The Internet protocol suite is the conceptual model and set of communications protocols used on the Internet and similar computer networks. It is commonly known as TCP/IP because the foundational protocols in the suite are the Transmission Control Protocol (TCP) and the Internet Protocol"> Internet Protocol (IP). It is occasionally known as the Department of Defense (DoD) model, because the development of the networking method was funded by the United States Department of Defense through DARPA. The Internet protocol suite provides end-to-end data communication specifying how data should be packetized, addressed, transmitted, routed, and received
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Internet Service Provider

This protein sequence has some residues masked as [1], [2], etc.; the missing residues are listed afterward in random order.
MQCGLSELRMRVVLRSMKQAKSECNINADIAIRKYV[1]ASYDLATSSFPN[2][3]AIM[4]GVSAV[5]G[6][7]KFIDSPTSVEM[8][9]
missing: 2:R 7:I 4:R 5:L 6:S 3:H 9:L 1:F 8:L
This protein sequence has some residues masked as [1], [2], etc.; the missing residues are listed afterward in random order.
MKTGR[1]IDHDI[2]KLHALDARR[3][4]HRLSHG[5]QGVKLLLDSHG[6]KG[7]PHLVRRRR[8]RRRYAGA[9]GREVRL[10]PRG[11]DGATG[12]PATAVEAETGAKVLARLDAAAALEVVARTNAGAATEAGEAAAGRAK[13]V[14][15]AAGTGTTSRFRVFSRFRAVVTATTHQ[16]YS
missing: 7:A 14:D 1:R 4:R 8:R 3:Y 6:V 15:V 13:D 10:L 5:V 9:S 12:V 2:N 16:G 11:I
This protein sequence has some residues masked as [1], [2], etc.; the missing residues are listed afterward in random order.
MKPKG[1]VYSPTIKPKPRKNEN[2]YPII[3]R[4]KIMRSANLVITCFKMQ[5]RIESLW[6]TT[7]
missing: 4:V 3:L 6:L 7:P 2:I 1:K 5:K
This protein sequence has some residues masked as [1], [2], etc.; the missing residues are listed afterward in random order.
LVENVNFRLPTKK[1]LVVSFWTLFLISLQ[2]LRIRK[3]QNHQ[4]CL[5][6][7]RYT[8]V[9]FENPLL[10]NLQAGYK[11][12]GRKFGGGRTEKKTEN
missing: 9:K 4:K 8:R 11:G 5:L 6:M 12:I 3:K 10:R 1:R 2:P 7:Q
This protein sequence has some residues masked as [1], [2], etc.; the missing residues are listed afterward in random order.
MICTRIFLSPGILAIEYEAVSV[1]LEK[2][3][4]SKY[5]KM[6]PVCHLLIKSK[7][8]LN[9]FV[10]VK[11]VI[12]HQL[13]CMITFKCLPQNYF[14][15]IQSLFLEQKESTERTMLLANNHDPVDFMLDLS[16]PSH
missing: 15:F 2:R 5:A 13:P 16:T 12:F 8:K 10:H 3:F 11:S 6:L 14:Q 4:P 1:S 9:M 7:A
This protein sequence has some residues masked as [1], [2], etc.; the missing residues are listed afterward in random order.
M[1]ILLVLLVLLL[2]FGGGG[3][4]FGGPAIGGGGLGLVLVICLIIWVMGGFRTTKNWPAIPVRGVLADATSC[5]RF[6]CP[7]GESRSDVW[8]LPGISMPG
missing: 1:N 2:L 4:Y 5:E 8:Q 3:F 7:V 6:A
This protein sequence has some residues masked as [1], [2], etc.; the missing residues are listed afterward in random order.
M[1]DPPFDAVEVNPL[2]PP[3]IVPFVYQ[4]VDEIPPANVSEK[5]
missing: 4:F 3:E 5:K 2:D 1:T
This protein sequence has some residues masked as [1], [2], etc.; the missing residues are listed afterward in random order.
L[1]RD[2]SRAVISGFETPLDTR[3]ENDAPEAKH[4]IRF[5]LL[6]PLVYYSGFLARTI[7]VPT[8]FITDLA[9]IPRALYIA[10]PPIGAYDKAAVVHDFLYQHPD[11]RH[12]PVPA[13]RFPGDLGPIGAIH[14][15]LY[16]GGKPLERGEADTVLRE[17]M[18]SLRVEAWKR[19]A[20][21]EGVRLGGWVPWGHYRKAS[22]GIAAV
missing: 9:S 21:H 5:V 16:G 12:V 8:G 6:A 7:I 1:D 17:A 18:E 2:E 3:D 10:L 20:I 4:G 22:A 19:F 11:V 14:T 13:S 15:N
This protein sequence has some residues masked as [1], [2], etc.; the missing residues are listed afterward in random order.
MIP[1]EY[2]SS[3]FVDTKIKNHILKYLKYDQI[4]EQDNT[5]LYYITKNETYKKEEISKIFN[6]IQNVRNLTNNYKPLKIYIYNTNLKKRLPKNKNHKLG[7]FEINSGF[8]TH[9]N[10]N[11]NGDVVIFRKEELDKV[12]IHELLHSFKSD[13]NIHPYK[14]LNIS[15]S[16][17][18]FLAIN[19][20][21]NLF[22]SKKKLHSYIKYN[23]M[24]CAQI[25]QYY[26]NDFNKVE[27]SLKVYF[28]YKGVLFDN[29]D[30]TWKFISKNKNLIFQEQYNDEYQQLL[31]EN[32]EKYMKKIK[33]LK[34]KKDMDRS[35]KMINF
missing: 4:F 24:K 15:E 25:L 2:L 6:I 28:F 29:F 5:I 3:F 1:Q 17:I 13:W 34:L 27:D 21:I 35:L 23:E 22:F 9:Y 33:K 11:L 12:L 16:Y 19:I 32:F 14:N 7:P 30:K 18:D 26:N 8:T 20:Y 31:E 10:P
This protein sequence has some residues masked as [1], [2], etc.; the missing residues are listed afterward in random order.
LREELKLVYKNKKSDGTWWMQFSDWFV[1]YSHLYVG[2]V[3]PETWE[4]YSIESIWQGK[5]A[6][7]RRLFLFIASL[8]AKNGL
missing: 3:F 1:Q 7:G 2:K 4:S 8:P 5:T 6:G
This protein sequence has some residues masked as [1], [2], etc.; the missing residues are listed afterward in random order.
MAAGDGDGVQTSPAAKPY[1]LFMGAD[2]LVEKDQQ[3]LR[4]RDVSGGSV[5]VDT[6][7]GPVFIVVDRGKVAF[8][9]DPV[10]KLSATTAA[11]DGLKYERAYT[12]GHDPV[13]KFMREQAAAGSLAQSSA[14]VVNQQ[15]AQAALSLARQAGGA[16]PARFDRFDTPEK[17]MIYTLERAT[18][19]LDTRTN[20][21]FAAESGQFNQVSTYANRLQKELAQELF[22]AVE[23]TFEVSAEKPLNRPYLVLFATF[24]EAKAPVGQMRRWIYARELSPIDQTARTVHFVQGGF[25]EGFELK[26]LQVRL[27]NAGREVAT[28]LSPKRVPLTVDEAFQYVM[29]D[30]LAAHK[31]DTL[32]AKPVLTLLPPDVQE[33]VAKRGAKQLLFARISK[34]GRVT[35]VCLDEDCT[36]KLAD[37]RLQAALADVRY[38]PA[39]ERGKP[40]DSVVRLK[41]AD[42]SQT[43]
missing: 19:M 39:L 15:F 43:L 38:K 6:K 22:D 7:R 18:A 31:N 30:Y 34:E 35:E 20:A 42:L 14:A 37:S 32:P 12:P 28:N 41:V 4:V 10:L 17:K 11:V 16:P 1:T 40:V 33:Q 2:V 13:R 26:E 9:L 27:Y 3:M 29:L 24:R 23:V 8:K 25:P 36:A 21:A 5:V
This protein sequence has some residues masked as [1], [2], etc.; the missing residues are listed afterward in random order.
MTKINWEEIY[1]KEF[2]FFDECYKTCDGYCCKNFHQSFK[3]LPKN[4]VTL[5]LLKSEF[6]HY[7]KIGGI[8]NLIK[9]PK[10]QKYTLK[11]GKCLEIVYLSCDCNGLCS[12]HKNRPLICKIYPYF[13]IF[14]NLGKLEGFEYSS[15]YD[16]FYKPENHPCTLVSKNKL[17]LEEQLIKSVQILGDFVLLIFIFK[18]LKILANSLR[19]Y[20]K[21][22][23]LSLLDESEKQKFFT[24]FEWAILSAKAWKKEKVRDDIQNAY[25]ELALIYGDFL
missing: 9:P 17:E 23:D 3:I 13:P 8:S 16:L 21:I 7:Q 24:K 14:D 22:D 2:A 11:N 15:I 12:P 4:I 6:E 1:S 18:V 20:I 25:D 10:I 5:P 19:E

An Internet service provider (ISP) is an organization that provides services for accessing, using, or participating in the Internet
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IP Address
An Internet Protocol address (IP address) is a numerical label assigned to each device connected to a computer network that uses the Internet Protocol for communication. An IP address serves two principal functions: host or network interface identification and location addressing. Internet Protocol version 4 (IPv4) defines an IP address as a 32-bit number. However, because of the growth of the Internet and the IPv4 address exhaustion">depletion of available IPv4 addresses, a new version of IP (IPv6), using 128 bits for the IP address, was developed in 1995, and standardized as RFC 2460 in 1998. IPv6 deployment"> IPv6 deployment has been ongoing since the mid-2000s. IP addresses are usually written and displayed in human-readable notations, such as 172.16.254.1 in IPv4, and 2001:db8:0:1234:0:567:8:1 in IPv6
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Internet Message Access Protocol